Gaining Insight into How Our Immune Cells Tune the Efficiency of Presenting Antigens
In treating autoimmune diseases and cancer, antigen presentation – a vital human immune process – is emerging as a cornerstone in treatment.
At Ryerson, Amra Saric, a PhD candidate in the department of Molecular Science, has undertaken exciting research here, providing further insight for scientists and physicians into how our immune cells tune the efficiency of presenting antigens.
Amra puts some of the process in lay terms. “When bacteria breach the physical barriers of our bodies, specialized white blood cells called phagocytes control the threat by consuming the pathogens in a process called phagocytosis (phago equals ‘to eat’),” she says. “The phagocytes also need to alert the body of infection to mount an appropriate response while also killing the bacteria for good. To do this, the cells transport the bacteria to small round organelles called lysosomes, the cells’ stomach; a harsh, acidic environment filled with degrading enzymes. Despite these conditions, lysosomes must also preserve some of the smaller remnants of bacteria to deliver them to the surface of the cell in a process termed ‘antigen presentation’.”
Supervised by Dr. Roberto Botelho, Amra and her fellow researchers (Victoria E. Hipolito, Jason G. Kay, Johnathan Canton, and Dr. Costin Antonescu) identified a new role for a key molecule, called mTOR, which resides inside phagocytes. One function for mTOR was already known. As Amra explains, “mTOR is normally a metabolic sensor within cells that determines nutrient and energy levels in order to coordinate cell metabolism and survival.”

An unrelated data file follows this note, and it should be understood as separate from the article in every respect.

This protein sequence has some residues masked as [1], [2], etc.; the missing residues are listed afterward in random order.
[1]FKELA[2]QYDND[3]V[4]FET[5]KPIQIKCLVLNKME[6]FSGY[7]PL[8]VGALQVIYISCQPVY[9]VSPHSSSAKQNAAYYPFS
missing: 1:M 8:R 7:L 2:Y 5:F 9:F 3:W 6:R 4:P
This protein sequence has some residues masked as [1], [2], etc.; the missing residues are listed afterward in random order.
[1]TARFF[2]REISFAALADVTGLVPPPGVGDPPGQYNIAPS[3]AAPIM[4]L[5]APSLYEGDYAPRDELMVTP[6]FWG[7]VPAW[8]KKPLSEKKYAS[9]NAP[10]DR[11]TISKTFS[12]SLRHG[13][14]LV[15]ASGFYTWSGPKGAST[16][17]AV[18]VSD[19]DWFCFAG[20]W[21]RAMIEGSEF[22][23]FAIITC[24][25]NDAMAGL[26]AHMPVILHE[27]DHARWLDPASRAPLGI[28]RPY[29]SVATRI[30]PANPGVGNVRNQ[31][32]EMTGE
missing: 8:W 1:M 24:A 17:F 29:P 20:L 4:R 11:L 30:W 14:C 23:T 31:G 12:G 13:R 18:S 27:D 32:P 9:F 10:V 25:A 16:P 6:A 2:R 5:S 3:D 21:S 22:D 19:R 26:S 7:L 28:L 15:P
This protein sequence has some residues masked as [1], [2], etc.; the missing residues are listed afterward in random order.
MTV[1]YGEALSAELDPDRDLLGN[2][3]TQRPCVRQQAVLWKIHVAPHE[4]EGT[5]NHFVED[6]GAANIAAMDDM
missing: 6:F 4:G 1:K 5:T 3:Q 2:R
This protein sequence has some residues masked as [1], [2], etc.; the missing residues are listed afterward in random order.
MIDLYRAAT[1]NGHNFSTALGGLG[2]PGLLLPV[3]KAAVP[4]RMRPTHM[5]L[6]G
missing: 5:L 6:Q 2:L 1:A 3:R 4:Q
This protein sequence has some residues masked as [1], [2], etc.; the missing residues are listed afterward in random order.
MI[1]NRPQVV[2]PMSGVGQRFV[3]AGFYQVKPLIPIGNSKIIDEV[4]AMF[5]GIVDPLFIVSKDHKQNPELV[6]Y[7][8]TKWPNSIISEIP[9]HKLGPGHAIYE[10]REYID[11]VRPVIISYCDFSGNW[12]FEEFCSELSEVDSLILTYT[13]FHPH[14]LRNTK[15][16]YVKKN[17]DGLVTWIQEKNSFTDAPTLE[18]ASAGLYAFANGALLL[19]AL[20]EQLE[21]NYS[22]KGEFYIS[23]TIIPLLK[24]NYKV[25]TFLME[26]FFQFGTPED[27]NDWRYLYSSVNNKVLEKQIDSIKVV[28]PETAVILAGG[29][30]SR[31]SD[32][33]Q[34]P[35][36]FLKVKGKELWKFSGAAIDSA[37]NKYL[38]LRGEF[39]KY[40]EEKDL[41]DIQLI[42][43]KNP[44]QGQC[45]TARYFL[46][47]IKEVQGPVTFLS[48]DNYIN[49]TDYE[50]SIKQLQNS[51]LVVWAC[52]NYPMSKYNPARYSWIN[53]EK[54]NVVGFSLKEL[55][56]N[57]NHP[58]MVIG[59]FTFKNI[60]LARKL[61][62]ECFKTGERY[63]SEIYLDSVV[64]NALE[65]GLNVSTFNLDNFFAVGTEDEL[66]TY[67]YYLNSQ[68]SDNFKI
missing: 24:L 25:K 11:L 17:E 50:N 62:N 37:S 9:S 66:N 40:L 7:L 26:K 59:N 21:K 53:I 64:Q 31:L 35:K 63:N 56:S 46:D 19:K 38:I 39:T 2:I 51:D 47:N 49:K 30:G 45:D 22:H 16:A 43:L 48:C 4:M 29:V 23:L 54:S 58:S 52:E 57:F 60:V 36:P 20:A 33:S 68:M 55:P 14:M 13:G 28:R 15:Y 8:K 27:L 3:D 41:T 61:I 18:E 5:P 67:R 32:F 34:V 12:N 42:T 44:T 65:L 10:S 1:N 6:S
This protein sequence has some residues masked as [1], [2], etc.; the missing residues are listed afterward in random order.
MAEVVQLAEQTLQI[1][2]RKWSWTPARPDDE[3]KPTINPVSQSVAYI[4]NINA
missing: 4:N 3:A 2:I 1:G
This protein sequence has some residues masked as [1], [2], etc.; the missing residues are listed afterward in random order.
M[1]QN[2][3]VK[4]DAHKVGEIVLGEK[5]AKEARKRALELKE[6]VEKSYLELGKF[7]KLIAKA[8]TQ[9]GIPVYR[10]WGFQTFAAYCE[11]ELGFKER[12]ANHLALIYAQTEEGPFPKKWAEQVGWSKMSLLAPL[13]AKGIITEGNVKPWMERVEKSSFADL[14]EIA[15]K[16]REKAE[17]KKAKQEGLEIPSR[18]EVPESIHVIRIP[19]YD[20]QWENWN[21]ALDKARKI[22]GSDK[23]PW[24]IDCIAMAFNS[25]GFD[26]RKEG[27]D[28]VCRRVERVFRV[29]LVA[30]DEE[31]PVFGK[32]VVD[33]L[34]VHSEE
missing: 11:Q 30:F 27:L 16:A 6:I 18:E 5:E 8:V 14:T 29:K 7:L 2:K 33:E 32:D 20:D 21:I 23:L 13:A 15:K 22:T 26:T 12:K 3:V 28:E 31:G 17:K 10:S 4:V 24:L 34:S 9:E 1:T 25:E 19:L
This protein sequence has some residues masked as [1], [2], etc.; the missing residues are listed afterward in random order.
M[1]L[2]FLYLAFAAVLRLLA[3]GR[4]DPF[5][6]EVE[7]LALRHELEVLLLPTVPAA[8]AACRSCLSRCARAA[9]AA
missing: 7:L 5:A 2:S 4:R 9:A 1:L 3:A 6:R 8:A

However, Amra says the team made another remarkable discovery, namely that mTOR can also sense infection to modulate the architecture of entire cellular organelles. “mTOR,” says Amra, “orchestrates connections between sensing bacteria and tubulating the lysosomal network. Without mTOR, phagocytes can no longer form lysosomal tubules which impairs their ability to present antigen.”
As first author, Amra contributed to experiment design, conducted the experiments and documented the findings in a paper entitled “mTOR controls lysosome tubulation and antigen presentation in macrophages and dendritic cells.” Her paper was recently published in Molecular Biology of the Cell.
Amra successfully defended her PhD thesis in January 2016. She has fond memories of her time at Ryerson noting the opportunity to work with “very talented and hard-working students” in her program, the support of her supervisor Dr. Botelho, and all the incredible opportunities she encountered at Ryerson: exposure to novel research, networking with scientists in the field – and travel. “I was fortunate enough to have attended six conferences throughout my graduate studies at Ryerson.”
After graduation, Amra will pursue post-doctoral studies in the lab of Dr. Juan Bonifacino at the National Institutes of Health (NIH).
Research was supported by Dr. Roberto Botelho’s Canadian Institutes of Health Research operating grant.
Amra was supported by an Ontario Graduate Scholarship.